Highlights: Clash The Truth, Generation Synthetic, Sleep Apnea, Careless
You know how you would sometimes read a band description and notice things that might attract you or put you off. A comparison with The Byrds would pique my curiosity while a Sonic Youth reference would most likely make me yawn. I love Daydream Nation as much as anyone else, there’s just something in my stomach that doesn’t agree with a band that is compared to Sonic Youth. Similarly, a band “playing dream pop” is where I would normally switch off the lights, say good night and leave.
Still, something prompted me to give Beach Fossils a chance. And I could swear after track number four that Clash The Truth is the best dream pop album in recent memory. Dreamy, hazy, yes, but these are actually good, concise pop songs with substantial tunes and palpable hooks. Despite the woozy, viscous vocals and the drowsy production, it doesn’t even seem like you are listening to a dream pop album: just a solid indie album with strong songwriting.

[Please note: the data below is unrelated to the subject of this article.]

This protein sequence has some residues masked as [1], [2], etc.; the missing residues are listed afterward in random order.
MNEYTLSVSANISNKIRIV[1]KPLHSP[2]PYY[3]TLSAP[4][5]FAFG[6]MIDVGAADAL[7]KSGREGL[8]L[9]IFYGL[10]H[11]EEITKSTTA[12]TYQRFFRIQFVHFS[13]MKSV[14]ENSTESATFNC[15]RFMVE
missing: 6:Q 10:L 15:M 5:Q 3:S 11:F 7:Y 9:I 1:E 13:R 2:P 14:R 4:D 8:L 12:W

Then, however, the curse sets in, and Clash The Truth no longer sounds particularly articulate. It’s all good, pleasant-sounding music that would appeal to a Beach House fan, but the rest of us might feel seriously underwhelmed. There’s no denying the prettiness of a song like “In Vertigo”, but the problem is that it has very little to recommend beyond its prettiness. A song or two will stick out (“Caustic Cross” is another highlight), but mostly you will just feel at sea. Which fans of the genre wouldn’t really mind, of course.
If we try to be objective, then Clash The Truth is indeed a very good dream pop album – and as such, I will rarely feel the urge to relive the experience of hearing it. Take last year’s Bloom by Beach House: if I’m in that sort of mood, I will go for the more charismatic Deserter’s Songs. Let’s take nothing away from these guys, though: some good pop music here. Hence the seven.